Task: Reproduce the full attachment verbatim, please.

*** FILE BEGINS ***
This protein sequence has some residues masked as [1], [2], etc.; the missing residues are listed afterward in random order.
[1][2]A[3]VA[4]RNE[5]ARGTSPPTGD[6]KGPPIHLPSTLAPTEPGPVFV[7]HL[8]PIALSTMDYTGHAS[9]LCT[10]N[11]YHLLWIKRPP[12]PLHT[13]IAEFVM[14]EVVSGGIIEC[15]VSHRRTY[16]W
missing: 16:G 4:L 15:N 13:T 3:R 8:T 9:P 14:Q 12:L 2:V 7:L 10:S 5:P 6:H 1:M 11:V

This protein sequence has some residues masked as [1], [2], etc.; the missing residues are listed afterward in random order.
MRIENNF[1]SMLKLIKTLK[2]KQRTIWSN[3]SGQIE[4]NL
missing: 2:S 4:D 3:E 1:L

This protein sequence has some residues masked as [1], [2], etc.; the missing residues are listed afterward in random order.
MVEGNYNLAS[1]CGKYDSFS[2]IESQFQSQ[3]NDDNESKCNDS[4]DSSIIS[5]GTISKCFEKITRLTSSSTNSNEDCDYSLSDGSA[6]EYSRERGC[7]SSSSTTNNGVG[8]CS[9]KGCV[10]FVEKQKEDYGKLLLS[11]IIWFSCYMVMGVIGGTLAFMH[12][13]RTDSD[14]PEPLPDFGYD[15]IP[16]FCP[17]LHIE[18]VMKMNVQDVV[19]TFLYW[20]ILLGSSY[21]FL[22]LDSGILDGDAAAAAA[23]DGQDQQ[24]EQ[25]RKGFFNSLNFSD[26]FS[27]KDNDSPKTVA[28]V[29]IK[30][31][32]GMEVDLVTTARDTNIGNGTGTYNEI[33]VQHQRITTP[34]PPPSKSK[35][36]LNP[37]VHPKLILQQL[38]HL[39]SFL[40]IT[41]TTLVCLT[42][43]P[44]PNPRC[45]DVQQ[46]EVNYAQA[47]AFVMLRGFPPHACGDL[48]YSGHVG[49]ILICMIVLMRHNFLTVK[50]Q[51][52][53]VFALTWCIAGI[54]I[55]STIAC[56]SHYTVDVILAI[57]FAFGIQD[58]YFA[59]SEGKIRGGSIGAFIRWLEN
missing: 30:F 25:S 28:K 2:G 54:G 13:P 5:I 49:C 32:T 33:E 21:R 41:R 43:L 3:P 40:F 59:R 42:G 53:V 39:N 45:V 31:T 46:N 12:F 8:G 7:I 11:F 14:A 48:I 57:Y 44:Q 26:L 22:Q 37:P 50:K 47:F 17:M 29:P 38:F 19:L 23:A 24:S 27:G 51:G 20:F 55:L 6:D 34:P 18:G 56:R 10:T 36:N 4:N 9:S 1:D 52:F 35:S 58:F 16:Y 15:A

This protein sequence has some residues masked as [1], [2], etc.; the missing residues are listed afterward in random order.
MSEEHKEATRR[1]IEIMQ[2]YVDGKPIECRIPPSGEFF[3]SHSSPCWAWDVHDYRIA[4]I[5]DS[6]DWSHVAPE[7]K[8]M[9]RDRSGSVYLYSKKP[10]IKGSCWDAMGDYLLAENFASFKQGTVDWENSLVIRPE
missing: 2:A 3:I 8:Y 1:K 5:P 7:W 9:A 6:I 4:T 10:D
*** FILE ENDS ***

This protein sequence has some residues masked as [1], [2], etc.; the missing residues are listed afterward in random order.
[1][2]A[3]VA[4]RNE[5]ARGTSPPTGD[6]KGPPIHLPSTLAPTEPGPVFV[7]HL[8]PIALSTMDYTGHAS[9]LCT[10]N[11]YHLLWIKRPP[12]PLHT[13]IAEFVM[14]EVVSGGIIEC[15]VSHRRTY[16]W
missing: 16:G 4:L 15:N 13:T 3:R 8:T 9:P 14:Q 12:L 2:V 7:L 10:S 5:P 6:H 1:M 11:V

This protein sequence has some residues masked as [1], [2], etc.; the missing residues are listed afterward in random order.
MRIENNF[1]SMLKLIKTLK[2]KQRTIWSN[3]SGQIE[4]NL
missing: 2:S 4:D 3:E 1:L

This protein sequence has some residues masked as [1], [2], etc.; the missing residues are listed afterward in random order.
MVEGNYNLAS[1]CGKYDSFS[2]IESQFQSQ[3]NDDNESKCNDS[4]DSSIIS[5]GTISKCFEKITRLTSSSTNSNEDCDYSLSDGSA[6]EYSRERGC[7]SSSSTTNNGVG[8]CS[9]KGCV[10]FVEKQKEDYGKLLLS[11]IIWFSCYMVMGVIGGTLAFMH[12][13]RTDSD[14]PEPLPDFGYD[15]IP[16]FCP[17]LHIE[18]VMKMNVQDVV[19]TFLYW[20]ILLGSSY[21]FL[22]LDSGILDGDAAAAAA[23]DGQDQQ[24]EQ[25]RKGFFNSLNFSD[26]FS[27]KDNDSPKTVA[28]V[29]IK[30][31][32]GMEVDLVTTARDTNIGNGTGTYNEI[33]VQHQRITTP[34]PPPSKSK[35][36]LNP[37]VHPKLILQQL[38]HL[39]SFL[40]IT[41]TTLVCLT[42][43]P[44]PNPRC[45]DVQQ[46]EVNYAQA[47]AFVMLRGFPPHACGDL[48]YSGHVG[49]ILICMIVLMRHNFLTVK[50]Q[51][52][53]VFALTWCIAGI[54]I[55]STIAC[56]SHYTVDVILAI[57]FAFGIQD[58]YFA[59]SEGKIRGGSIGAFIRWLEN
missing: 30:F 25:S 28:K 2:G 54:G 13:P 5:I 49:C 32:T 33:E 21:R 41:R 43:L 3:P 40:F 59:R 42:G 53:V 39:N 45:V 31:T 46:N 12:F 8:G 7:I 11:F 14:A 48:I 57:Y 44:Q 26:L 22:Q 37:P 50:K 47:F 17:M 29:P 38:F 19:L 23:A 24:S 27:G 51:G 20:F 55:L 6:D 34:P 18:G 56:R 10:T 36:N 4:N 9:S 1:D 52:F 35:S 58:F 16:Y 15:A

This protein sequence has some residues masked as [1], [2], etc.; the missing residues are listed afterward in random order.
MSEEHKEATRR[1]IEIMQ[2]YVDGKPIECRIPPSGEFF[3]SHSSPCWAWDVHDYRIA[4]I[5]DS[6]DWSHVAPE[7]K[8]M[9]RDRSGSVYLYSKKP[10]IKGSCWDAMGDYLLAENFASFKQGTVDWENSLVIRPE
missing: 2:A 3:I 8:Y 1:K 5:P 7:W 9:A 6:I 4:T 10:D